That question always comes up. Any computer guy that has anything to do with security at all hears it while they are eating, while they are at a wedding, while they are hiking, wherever. “Which scanner should I be using?” It’s not exactly the easiest question to answer, and it’s one that the industry struggles to answer.
Reviewers have a hard time answering the question…Andreas Marx, a well known reviewer, presented problems with fundamental ways in which the products are tested here. Another well known reviewer, Andreas Clementi, blogged about the issue as he sees it here.
Every day, there are fresh malicious drive-by sites and new emails with executable payloads. It’s not all that difficult to submit these executables to http://virusscan.jotti.org or http://www.threatexpert.com. This one, getexe.exe, was downloaded and run without permission by a malicious web site in our lab a few hours ago:
Unfortunately, the source code (both delphi and asm) has been available for this LdPinch for a few years now. The first version came out in 2001, written by a “student” in Russia. So, let’s optimistically try another set of scanners and take a look at some other av scanners’ detection results:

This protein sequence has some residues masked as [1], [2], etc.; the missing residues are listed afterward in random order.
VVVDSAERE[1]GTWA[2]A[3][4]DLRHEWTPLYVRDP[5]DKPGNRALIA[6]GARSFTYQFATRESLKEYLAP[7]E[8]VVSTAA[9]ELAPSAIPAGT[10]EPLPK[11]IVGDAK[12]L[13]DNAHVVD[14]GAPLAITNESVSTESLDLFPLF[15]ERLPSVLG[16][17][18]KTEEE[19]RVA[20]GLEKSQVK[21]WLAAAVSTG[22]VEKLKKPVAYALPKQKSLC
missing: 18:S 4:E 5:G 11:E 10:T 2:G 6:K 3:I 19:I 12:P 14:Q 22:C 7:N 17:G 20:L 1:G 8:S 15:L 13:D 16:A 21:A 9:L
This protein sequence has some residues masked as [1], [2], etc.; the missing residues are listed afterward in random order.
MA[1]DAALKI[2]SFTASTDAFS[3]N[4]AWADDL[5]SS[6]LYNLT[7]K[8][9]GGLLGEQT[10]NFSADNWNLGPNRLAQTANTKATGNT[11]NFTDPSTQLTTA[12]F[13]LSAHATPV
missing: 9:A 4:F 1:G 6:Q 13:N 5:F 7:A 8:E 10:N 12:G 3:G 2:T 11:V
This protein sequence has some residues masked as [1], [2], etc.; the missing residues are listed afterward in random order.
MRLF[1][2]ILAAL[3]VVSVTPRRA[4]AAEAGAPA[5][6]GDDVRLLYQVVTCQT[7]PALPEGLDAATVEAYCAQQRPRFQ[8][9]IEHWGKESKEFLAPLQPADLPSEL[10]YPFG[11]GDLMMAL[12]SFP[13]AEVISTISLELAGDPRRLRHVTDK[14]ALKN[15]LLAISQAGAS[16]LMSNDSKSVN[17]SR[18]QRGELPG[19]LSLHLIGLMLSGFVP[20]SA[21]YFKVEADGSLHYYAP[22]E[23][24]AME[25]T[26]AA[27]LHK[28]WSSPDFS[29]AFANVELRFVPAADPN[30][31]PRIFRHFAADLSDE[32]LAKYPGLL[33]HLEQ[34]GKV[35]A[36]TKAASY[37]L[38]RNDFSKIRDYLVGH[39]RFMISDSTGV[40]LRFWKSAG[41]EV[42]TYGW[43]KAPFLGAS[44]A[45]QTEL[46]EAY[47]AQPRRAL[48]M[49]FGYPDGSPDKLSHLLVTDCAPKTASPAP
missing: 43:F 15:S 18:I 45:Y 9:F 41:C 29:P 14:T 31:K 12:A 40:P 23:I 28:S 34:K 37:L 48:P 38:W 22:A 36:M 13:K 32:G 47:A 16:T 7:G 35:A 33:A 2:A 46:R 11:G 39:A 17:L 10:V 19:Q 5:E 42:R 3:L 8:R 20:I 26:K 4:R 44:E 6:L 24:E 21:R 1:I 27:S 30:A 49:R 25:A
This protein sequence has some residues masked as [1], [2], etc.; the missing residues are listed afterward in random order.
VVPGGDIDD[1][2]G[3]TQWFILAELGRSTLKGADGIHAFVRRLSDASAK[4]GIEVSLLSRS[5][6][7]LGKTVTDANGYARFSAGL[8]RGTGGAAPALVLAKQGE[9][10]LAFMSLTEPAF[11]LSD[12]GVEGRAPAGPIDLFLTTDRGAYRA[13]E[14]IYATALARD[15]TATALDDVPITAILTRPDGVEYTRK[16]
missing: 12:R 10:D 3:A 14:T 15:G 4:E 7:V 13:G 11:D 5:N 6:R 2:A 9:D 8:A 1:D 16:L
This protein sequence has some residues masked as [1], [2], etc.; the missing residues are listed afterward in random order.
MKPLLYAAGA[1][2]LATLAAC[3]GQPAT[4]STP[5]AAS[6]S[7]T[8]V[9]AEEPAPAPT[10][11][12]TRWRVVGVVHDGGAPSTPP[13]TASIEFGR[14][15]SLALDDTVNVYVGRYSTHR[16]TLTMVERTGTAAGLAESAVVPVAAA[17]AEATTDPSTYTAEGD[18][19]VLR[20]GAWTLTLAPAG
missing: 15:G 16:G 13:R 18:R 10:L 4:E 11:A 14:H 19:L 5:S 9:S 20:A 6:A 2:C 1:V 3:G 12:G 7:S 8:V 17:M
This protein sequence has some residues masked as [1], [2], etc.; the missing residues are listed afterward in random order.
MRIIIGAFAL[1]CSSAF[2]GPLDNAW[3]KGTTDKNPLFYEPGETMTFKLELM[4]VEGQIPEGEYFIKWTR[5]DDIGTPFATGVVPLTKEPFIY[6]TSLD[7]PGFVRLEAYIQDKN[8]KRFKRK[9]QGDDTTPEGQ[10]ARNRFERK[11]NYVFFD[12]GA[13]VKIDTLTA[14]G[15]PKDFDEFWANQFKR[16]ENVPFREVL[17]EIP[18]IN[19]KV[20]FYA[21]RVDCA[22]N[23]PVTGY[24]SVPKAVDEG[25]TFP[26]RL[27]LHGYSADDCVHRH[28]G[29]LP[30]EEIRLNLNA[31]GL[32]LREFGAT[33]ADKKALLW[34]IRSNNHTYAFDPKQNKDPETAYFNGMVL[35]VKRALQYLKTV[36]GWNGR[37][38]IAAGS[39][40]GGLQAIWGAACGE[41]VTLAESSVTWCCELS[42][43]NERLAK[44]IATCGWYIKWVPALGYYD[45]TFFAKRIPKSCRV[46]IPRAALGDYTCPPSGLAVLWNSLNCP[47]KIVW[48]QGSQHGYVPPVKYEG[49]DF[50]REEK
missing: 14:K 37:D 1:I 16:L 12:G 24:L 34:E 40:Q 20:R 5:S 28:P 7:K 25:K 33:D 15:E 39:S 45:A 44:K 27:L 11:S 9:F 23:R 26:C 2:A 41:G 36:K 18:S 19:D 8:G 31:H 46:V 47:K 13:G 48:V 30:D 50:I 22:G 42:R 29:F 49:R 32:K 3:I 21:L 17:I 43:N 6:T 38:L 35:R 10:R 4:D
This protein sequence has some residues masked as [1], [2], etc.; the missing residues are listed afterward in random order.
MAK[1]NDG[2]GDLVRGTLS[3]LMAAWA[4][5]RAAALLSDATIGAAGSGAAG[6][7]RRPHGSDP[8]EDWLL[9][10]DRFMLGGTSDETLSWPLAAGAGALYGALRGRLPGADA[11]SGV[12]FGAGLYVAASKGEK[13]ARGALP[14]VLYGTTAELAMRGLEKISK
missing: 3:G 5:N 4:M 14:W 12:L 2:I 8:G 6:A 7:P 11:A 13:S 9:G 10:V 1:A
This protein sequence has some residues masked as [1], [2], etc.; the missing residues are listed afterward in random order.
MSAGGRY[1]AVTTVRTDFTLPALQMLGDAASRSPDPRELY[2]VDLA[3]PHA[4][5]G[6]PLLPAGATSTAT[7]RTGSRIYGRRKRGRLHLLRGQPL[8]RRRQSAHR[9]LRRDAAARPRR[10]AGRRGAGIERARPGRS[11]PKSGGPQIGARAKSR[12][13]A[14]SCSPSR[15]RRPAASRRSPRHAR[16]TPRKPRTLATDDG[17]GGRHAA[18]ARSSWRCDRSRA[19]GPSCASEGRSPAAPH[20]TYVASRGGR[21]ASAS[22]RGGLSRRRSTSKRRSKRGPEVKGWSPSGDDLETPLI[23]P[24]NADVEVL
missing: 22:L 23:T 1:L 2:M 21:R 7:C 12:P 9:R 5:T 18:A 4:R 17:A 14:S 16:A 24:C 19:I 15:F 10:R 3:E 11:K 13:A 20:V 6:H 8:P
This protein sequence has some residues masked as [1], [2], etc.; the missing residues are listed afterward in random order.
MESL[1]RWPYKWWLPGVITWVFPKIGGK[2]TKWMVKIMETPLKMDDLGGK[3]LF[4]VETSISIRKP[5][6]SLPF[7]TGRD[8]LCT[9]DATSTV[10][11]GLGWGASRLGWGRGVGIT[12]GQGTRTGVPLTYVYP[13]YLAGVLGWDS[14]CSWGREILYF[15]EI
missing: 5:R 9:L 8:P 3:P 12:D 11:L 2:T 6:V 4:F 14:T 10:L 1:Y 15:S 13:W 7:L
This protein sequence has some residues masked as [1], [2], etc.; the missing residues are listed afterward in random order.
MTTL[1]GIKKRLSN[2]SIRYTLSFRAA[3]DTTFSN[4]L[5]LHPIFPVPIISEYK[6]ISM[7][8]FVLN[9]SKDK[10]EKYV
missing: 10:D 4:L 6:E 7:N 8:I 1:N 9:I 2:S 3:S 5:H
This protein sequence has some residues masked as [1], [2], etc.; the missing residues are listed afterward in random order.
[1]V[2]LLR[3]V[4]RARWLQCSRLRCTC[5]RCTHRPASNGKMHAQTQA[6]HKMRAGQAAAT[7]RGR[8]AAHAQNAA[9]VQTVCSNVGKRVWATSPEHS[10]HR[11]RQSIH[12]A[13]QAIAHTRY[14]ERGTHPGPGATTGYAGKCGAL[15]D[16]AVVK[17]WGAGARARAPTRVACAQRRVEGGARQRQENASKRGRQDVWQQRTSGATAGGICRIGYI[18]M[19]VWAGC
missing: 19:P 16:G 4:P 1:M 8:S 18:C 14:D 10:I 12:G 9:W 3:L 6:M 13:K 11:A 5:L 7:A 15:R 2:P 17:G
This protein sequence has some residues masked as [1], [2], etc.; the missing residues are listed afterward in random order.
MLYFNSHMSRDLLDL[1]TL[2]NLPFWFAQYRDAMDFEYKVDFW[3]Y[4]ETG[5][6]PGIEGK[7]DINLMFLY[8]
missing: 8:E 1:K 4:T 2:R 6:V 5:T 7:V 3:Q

Seriously? How does a computer professional recommend security software when they see results like that? Which is best?
To be honest, if you’ve already found one that you like, is stable, and rates well consistently in reviews, it’s probably pretty good. But you’ve also most likely paid quite a bit for it and don’t know it’s weaknesses. You can try a free av here: http://www.pctools.com/
There are always a tradeoffs for security products, between accuracy, speed, performance and overall effectiveness — it’s very difficult to find the right balance. One of the best signature-based scanners’ strengths is accuracy against known threats, but I believe it’s not timeliness or effectiveness against new, unknown, or changing threats (that have been publicly available, along with their source code, for years, ahem).
We always fall back to the line that Threatfire is a fantastic free complement to any av solution, whatever you’re running…it will stop the new, unknown, and changing threats, even the one from this afternoon that we ran across:
Set aside the confusion of identifying which scanner is best. You can snag a free copy at http://www.threatfire.com/.
That’s all the shameless self-promoting we have for now…